The two outbreaks do not appear to be linked.

It has been a bad few weeks for proponents of raw milk.

rawmilkoregon.jpgAccording to the Oregon Department of Health, nineteen people in Oregon are ill with E. coli in an outbreak traced to raw milk from Foundation Farm near Wilsonville, Oregon. Of the 19 people, 11 have culture-confirmed E. coli O157 infections. Fifteen of the 19 cases are children 19 or younger. Four of the children have been hospitalized with kidney failure. On April 19, a Portland hospital confirmed that one of the hospitalized children – a 13-year-old girl – was in critical condition. According to a member of the cowshare implicated in the outbreak, as many as four of the farmer’s children are also sickened, including one with hemolytic uremic syndrome (HUS).

The Missouri Department of Health and Senior Services on Wednesday named Stroupe Farm in Howard County as the possible source of an ongoing E. coli O157:H7 outbreak in central Missouri. The health department has also narrowed their outbreak down to 12. A 2-year-old who consumed raw milk products has been hospitalized for more than two weeks after developing symptoms of hemolytic uremic syndrome (HUS). Eight of the 12 individuals reported consuming raw milk or raw milk products from Stroupe Farm. Of the other four, two are related to people who consumed raw milk, while the remaining two have infections that genetically match the others despite the individuals reporting no connection to raw dairy.

Since 1998, 118 total outbreaks
with 2,123 total illnesses, 2 deaths have been linked to raw milk or raw milk cheese:

– 85 fluid milk: 17 cow, 4 goat, 64 unspecified milk type;

– 27 cheese: 2 aged, 3 homemade, 17 Mexican-style queso fresco, 1 goat chevre, 1 curds, 3 unspecified;

– multiple raw dairy products (fluid milk, cheese, and/or colostrum);

– 2,123 total illnesses, 2 deaths;

– 1,490 fluid milk-related illnesses, no deaths: 225 cow, 63 goat, 1,202 unspecified;

– 576 cheese-related illnesses: 46 aged, 80 homemade, 324 Mexican-style queso fresco (2 deaths), 5 goat chevre, 63 curds, 58 unspecified cheese type;

– 57 multiple raw dairy products related illnesses (fluid milk, cheese, and/or colostrum).

salmonella2304_228x233.jpgThe Buncombe County Department of Health (BCDOH) is currently investigating an outbreak of Salmonella Paratyphi B infection in Buncombe County.

Communicable Disease Nurses and Environmental Health Specialists are conducting interviews with people who currently have or have had the infection, reviewing laboratory reports and inspecting food sources that may be linked to the outbreak.

Communicable disease experts from the NC Division of Public Health and the Centers for Disease Control and Prevention as well as food specialists from the NC Department of Agriculture are assisting with the investigations. As of this morning, 27 possible cases have been identified and the source of contamination has not yet been confirmed.

All cases appear to have been associated with residence or travel to Buncombe County since February 28, 2012. Any reports of possible additional cases are immediately placed under investigation to verify whether the case may be linked to this outbreak.

I have been to Asheville more than a few times:

Western Sizzlin’ Salmonella Outbreak – North Carolina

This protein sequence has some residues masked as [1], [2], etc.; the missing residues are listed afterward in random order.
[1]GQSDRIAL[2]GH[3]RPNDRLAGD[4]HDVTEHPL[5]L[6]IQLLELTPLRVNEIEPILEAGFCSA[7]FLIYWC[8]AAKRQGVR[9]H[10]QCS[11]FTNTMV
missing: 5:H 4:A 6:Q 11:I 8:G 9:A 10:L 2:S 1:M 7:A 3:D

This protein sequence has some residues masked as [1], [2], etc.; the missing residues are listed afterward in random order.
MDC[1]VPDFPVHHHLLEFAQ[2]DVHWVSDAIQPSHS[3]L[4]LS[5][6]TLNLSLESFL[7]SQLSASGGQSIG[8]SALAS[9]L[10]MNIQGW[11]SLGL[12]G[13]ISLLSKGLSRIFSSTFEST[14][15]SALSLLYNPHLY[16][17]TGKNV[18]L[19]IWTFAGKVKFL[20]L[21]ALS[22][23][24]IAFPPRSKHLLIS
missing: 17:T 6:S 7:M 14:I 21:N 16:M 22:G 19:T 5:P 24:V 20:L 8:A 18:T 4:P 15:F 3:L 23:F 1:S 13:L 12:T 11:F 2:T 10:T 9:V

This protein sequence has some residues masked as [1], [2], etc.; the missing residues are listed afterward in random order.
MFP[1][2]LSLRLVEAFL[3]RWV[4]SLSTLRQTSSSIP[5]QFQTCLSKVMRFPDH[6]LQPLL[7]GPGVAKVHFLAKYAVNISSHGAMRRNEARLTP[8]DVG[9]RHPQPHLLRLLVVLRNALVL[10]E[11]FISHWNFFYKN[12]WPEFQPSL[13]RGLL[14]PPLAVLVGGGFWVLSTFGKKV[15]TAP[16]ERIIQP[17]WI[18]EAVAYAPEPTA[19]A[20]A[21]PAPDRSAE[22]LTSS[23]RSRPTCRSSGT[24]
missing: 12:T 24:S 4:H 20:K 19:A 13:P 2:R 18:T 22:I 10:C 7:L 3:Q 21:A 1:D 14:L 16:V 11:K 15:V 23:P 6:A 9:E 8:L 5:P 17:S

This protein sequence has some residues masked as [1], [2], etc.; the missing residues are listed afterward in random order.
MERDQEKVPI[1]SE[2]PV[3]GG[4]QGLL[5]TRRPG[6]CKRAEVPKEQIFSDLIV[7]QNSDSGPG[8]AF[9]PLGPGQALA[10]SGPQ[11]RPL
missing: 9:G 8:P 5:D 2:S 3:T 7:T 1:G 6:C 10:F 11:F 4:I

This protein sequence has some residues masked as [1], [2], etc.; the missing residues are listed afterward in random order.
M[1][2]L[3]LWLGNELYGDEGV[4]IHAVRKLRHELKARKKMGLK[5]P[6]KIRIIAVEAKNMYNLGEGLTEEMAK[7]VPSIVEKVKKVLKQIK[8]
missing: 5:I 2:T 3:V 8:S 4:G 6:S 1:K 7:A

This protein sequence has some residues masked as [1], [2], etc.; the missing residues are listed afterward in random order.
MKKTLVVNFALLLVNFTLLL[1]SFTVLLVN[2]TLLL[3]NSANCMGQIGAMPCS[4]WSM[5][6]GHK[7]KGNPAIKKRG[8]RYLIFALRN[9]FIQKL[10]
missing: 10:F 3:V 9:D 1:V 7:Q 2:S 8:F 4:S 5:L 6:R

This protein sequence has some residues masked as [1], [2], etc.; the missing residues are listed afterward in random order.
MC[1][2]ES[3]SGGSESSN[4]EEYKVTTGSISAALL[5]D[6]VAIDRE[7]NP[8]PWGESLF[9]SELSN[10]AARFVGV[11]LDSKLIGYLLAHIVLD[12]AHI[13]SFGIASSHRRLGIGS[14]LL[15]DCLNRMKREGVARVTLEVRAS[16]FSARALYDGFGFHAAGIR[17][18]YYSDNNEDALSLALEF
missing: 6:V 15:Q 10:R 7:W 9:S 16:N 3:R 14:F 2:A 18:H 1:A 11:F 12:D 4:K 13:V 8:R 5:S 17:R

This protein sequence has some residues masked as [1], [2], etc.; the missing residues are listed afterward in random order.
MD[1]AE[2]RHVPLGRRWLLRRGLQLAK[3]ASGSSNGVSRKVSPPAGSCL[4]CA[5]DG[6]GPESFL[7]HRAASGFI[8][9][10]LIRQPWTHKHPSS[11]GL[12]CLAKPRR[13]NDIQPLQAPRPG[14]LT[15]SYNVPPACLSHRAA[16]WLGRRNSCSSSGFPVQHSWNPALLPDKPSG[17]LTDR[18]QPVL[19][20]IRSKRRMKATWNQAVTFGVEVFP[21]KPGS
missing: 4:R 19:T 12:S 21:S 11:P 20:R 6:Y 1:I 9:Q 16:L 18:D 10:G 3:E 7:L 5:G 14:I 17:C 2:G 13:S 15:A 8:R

Robeson Schools E. coli Outbreak – North Carolina

Crossroads Farm Petting Zoo E. coli Outbreak – North Carolina

Olive Garden Hepatitis A Class Action – North Carolina

Wright County Egg Salmonella Outbreak – North Carolina

Peanut Corporation of America Salmonella Outbreak – North Carolina

Last years Listeria Cantaloupe Outbreak is still claiming lives.  December 2011 official CDC report counted a total of 146 persons infected with any of the four outbreak-associated strains of Listeria monocytogenes from 28 states.  However, the CDC still only counts thirty deaths as being reported in addition to one woman pregnant at the time of illness who had a miscarriage.  I believe the death toll is now at least 36, including Mike Hauser:

scraped-tuna-200px.jpg

Are there 5,860 Sickened by Salmonella Sushi?

The CDC’s recent estimates that for every case counted, 29.3 cases go unreported and therefore uncounted. See Table 2 – (http://wwwnc.cdc.gov/eid/article/17/1/p1-1101-t2.htm) in this citation: Scallan E, Hoekstra RM, Angulo FJ, Tauxe RV, Widdowson M-A, Roy SL, et al. Foodborne illness acquired in the United States—major pathogens. Emerg Infect Dis [serial on the Internet]. 2011 Jan. http://dx.doi.org/10.3201/eid1701.P11101. That would mean this outbreak has sickened as many as 5,860 people. If applying a previous CDC estimated ratio of non-reported salmonellosis cases to reported cases (38.6), one would arrive at an estimated 7,720 illnesses from this outbreak. Voetsch, et al. (2004-04-15). “FoodNet Estimate of the Burden of Illness Caused by Nontyphoidal Salmonella Infections in the United States”. Clinical Infectious Diseases, 2004; 38:S3.

190 persons infected with the outbreak strain of Salmonella Bareilly have been reported from 21 states and the District of Columbia. The number of ill persons with the outbreak strain of Salmonella Bareilly identified in each state is as follows: Alabama (2), Arkansas (1), Connecticut (8), District of Columbia (2), Florida (1), Georgia (9), Illinois (15), Louisiana (3), Maryland (20), Massachusetts (24), Mississippi (2), Missouri (4), New Jersey (18), New York (33), North Carolina (3), Pennsylvania (7), Rhode Island (6), South Carolina (3), Texas (4), Virginia (9), Vermont (1), and Wisconsin (15).

10 persons infected with the outbreak strain of Salmonella Nchanga have been reported from 5 states. The number of ill persons with the outbreak strain of Salmonella Nchanga identified in each state is as follows: Georgia (2), New Jersey (1), New York (5), Virginia (1), and Wisconsin (1).

28 ill persons have been hospitalized, and no deaths have been reported.

Collaborative investigation efforts of state, local, and federal public health agencies indicate that a frozen raw yellowfin tuna product, known as Nakaochi Scrape, from Moon Marine USA Corporation is the likely source of this outbreak.

FDA laboratories have identified Salmonella in two samples of Nakaochi scrape yellowfin tuna with a PFGE pattern indistinguishable from the Salmonella Bareilly strain associated with this outbreak. One of the samples also yielded another type of Salmonella with a PFGE pattern indistinguishable from the cluster of Salmonella Nchanga infections.

Testing conducted by the Wisconsin Department of Agriculture Trade and Consumer Protection laboratory isolated the outbreak strain of Salmonella Bareilly from one sample of recalled tuna and one sample of a spicy tuna roll made with recalled tuna.